oh yeah, and back strength is only as good as front strength. your abdominal core has to be strong too.

8:44 AM, March 02, 2011  
Blogger Mark K. Sprengel said...

I fixed my back problems from a workout injury some years ago when I started taking b12 and doing core activation exercises before kettlebell training.

Before that, sneezing or just s slight slip on the ice was something I dreaded.

Unfortunately I fell off the wagon with the kettlebell due to OT at work and sleep issues. Hope to get back into the game eventually.

Back still good though.

9:16 PM, March 03, 2011  
Blogger Tscottme said...

My job has me sitting 10 hours per day and my hobbies on the weekend have me sitting as well. I found much relief by turning my treadmill into a stand-up desk. I used a wire cooling rack from Wal Mart as a holder for my laptop. The cooling rack is lashed to the magazine holder on the treadmill and the laptop is held by the cooling rack so that the screen is at eye level. I lay a pre-cut wooden shelf from Home Deopt across the treadmill handrails. I connect a wired keyboard to my laptop so the keyboard is at a comfortable level.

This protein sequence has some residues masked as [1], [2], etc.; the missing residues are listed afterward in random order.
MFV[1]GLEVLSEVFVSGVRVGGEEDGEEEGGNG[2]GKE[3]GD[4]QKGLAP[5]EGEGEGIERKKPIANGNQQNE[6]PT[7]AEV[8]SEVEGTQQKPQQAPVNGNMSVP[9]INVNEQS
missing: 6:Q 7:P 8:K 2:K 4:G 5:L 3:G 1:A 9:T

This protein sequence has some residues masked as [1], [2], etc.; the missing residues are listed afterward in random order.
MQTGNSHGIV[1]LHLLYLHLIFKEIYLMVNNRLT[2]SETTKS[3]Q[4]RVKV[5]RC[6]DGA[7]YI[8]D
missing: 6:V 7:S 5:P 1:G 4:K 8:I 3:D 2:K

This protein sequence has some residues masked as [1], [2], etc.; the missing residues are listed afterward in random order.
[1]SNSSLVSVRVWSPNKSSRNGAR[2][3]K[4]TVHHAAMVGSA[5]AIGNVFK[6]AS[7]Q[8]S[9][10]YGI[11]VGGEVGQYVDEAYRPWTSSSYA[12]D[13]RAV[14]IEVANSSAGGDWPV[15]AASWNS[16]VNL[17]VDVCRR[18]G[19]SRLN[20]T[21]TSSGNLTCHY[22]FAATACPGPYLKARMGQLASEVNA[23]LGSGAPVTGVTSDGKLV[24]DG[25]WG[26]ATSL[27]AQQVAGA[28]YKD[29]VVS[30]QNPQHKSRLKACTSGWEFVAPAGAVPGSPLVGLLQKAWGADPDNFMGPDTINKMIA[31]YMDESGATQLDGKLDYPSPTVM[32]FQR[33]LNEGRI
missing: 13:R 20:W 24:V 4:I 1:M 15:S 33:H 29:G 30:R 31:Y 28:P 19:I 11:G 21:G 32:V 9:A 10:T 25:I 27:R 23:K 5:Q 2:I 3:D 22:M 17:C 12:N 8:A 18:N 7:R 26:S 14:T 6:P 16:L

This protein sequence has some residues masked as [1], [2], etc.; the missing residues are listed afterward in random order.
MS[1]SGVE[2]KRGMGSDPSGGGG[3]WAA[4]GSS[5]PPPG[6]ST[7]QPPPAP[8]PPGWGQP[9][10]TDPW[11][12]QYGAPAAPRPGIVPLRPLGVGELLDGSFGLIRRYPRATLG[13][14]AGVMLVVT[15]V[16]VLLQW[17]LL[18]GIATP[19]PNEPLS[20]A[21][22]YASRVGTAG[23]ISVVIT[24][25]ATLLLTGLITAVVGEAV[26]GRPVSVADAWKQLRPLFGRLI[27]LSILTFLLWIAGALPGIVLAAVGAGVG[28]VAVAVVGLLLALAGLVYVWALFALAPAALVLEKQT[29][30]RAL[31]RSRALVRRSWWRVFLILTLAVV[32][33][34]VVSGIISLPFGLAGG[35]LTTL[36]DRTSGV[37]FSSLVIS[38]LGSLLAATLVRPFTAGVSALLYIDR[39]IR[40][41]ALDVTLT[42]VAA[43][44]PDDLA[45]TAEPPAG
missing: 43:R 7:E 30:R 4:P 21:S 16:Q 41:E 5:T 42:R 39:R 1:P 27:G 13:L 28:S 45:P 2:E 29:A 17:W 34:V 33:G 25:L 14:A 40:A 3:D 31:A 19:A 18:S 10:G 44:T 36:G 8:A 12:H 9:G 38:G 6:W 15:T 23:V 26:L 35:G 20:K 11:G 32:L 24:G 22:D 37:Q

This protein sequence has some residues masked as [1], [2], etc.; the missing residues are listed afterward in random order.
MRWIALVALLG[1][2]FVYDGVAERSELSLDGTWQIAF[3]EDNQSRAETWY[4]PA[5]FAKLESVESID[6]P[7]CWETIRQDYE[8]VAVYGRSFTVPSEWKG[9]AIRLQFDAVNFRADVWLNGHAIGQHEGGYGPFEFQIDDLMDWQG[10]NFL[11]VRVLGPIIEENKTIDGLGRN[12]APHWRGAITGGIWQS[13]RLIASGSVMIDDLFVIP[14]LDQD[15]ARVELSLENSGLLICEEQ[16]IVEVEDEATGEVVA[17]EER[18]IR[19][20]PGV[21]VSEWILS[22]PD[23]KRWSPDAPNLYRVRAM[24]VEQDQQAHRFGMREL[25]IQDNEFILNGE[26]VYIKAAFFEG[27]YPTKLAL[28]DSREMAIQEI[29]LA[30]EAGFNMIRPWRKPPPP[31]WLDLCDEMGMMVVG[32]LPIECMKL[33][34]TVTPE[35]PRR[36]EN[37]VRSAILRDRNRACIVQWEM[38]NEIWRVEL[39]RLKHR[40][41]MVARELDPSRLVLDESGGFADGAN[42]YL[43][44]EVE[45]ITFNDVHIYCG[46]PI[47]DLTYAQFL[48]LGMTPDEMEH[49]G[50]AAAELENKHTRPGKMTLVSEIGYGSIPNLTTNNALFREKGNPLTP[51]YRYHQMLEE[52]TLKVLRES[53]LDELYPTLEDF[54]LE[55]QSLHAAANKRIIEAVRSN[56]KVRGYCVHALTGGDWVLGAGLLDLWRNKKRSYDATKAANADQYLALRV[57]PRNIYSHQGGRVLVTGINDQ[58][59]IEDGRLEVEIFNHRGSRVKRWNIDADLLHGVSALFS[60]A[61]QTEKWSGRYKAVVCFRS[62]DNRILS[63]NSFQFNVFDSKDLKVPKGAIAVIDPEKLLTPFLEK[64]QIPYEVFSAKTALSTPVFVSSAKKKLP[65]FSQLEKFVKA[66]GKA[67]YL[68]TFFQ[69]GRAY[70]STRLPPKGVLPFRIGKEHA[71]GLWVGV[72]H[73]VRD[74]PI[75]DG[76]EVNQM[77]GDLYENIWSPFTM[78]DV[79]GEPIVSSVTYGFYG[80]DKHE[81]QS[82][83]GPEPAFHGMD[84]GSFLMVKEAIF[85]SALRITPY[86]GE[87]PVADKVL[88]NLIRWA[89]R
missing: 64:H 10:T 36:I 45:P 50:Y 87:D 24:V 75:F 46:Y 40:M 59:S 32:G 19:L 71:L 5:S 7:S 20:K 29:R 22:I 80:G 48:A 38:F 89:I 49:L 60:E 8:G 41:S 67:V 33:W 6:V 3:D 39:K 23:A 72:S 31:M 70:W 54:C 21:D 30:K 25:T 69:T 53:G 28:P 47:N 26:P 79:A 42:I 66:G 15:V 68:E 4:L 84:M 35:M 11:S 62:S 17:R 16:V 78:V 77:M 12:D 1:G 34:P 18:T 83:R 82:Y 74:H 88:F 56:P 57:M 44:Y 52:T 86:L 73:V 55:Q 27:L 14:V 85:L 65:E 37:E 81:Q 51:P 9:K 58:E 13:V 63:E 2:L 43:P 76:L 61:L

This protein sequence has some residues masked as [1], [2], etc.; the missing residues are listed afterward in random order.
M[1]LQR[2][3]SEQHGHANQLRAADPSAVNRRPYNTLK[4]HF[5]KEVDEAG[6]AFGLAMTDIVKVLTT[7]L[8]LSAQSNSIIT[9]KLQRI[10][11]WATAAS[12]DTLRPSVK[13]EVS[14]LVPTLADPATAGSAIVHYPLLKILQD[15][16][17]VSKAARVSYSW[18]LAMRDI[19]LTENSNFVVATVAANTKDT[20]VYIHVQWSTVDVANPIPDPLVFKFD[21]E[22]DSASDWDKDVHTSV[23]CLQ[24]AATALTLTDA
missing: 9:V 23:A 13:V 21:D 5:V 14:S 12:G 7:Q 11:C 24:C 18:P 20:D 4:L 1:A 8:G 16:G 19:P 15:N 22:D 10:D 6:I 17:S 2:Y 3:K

With this setup I can use my laptop for long periods while I walk on my treadmill. I set the treadmill speed slow enough that I can read, talk on the phone, and even eat comfortably. I can spend the majority of a day walking which does wonders for my back and allows me to get things done as well.

My dad gave me a cheap inversion table that allows me to "hang" on it from a flat level up to a full upside down position. It only takes a little bit laying with my head below my feet to also help my back. Even a 10-20 degree declination is helpful. Don't do this after eating.

1:09 AM, March 05, 2011  
Blogger Unknown said...

I want to mention that after years of back pain and stiffness due to a herniated disk, there was one type of treatment that helped me immeasurably: trigger point injections (sometimes called trigger point needling). This procedure is performed by an M.D., usually a physiatrist. The doctor will insert needles into the affected area and trigger a twitch response. If the muscles have been locked into a spasm--as my lower back muscles were for many years--they will be forced to move. After four sessions, I was almost back to normal. This is after trying years of chiropractors, massage therapists and physical therapists. My doctor also recommended Pilates, which I have been doing religiously for almost a year now. My back feels better than it has in fifteen years!

I wanted to share this because I've found that most books that talk about back pain do not mention this treatment.

6:07 AM, March 05, 2011  
Blogger Joe said...

I had lower back pain for years. It escalated ten years ago at which point I was diagnosed with gallstones. After having my gall bladder removed, I rarely suffer lower back pain.

5:34 PM, March 07, 2011  

Post a Comment

<< Home